Well before global warming became a major issue, this is what Modi wrote: “I remember, a few years ago, I used to read a lot of sceptical views on climate change, whether or not it was actually happening. Having been in public life I am aware of  behind-the-scene lobbying by vested interests that normally accompany any such carefully orchestrated campaigns. But even in those days of uncertainty and confusion, I based the formulation of public policy on my conviction of the complementary relationship between man and nature.

“This book, therefore, is only a humble attempt to document initiatives and innovations that we have undertaken and experimented during the last eight years in Gujarat that have directly or indirectly but significantly, contributed and will continue to contribute, to the adaptation and mitigation of Climate Change.”

How can the India-US relationship — described by both Bush and Obama as the “defining partnership of the 21st century” — be put back on track? Modi and Trump are pragmatic, business-minded leaders.

The US, faced with a rising China, needs India as much as India, faced with two difficult borders, needs the US. In an inevitable emergence of a “triangle of power” in the next ten years, India, China and the US will be the world’s three largest economic and military powers.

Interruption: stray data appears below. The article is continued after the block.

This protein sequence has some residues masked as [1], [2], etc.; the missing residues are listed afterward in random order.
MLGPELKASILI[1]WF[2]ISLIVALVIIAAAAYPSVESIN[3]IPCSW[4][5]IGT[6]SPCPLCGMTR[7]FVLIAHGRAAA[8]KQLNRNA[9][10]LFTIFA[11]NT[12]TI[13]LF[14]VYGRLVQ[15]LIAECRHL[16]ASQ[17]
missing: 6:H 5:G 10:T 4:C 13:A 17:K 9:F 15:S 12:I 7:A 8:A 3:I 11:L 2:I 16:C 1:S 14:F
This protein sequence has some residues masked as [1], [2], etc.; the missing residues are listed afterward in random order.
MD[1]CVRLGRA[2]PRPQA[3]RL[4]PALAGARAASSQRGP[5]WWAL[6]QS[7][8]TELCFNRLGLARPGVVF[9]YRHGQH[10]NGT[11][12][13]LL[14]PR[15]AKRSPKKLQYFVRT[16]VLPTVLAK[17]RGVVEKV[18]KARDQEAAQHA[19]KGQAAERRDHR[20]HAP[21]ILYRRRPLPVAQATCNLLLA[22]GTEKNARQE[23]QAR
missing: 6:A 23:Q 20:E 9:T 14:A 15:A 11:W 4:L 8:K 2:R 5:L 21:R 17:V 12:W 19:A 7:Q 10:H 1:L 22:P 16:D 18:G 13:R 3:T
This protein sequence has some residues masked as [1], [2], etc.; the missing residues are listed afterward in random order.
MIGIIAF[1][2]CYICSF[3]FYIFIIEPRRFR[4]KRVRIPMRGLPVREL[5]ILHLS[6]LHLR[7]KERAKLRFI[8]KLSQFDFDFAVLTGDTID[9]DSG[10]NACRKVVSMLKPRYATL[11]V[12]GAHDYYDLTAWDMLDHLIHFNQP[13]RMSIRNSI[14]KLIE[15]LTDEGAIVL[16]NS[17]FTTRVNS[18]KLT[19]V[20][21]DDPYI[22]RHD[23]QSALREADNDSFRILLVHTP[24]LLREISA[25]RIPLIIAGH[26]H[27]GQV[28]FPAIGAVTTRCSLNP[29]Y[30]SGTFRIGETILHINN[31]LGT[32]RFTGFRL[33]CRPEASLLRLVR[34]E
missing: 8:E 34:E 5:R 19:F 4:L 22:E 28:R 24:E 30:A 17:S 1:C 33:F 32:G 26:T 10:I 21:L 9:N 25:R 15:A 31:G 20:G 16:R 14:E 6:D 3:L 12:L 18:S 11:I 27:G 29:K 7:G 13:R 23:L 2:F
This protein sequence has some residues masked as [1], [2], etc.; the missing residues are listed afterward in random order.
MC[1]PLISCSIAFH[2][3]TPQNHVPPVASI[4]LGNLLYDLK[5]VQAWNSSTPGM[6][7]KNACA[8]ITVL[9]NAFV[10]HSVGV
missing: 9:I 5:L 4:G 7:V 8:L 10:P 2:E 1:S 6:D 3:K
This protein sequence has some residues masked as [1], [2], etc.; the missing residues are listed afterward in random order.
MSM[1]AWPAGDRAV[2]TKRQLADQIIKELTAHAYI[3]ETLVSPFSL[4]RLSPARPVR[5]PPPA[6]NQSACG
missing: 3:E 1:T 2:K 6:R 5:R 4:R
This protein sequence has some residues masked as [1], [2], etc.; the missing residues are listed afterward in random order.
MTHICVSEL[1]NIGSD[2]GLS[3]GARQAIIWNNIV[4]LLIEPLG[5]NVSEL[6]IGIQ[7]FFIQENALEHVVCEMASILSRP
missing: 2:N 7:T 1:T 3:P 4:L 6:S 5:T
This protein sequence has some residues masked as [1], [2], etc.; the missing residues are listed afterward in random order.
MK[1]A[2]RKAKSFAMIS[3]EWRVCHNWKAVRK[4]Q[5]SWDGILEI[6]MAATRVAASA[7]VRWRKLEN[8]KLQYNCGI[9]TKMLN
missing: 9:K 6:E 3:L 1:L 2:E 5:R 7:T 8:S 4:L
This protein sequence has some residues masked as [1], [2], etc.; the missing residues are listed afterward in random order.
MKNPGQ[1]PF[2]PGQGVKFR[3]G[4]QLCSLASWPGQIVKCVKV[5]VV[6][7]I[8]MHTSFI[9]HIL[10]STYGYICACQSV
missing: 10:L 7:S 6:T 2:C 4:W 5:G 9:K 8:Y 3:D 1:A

They will have to find a way to co-exist in an increasingly unstable world with at least four flashpoints: the spread of Islamist terrorism; the Shia-Sunni conflict in the Middle-East, North Korea’s nuclear belligerence; and terror-stricken Af-Pak.

At the Shanghai Cooperation Organisation (SCO) summit in Kazakhstan on June 8-9, Chinese President, Xi Jinping, pointedly refused a bilateral meeting with Pakistani Prime Minister Nawaz Sharif. This was to show Chinese displeasure at the abduction and murder of two Chinese nationals in Balochistan by Islamist terrorists.

The Modi-Xi bilateral at the SCO summit meanwhile, signalled a softening of positions on both sides. While China continues to irresponsibly block India’s membership of the Nuclear Suppliers Group (NSG) and irrationally object to the Dalai Lama visiting Arunachal Pradesh, it has realised that India’s economy and military are now too large to ignore.

Beijing is also coming to terms with the reality that its investment in the China-Pakistan Economic Corridor (CPEC) could be severely jeopardised by both the insurgency in Balochistan and the growing threat of Islamist terrorism in Pakistan.

All of this means a reordering of the world’s geopolitical pivots. India and the US with their democracies and open markets are natural allies and, along with Europe, form one pivot of power.

China is the second pivot with Pakistan as its commercial colony and Russia as a wild card. Between these two poles lie a swathe of countries and blocs: the Middle East; Japan and East Asia; and the growing economies of Africa and Latin America.

In the US, Trump is being attacked on an hourly basis by a Left-leaning media which backed Hillary Clinton in the 2016 presidential election. It wants to delegitimise Trump and impeach him.

Trump may have been born a billionaire but as a real estate developer is as much an outsider among the Washington-New York elite as Modi is among Lutyens’ Delhi.

The two men need to find common ground on fighting Islamist terrorism, re-enforcing the India-US strategic partnership, and putting both America and India first.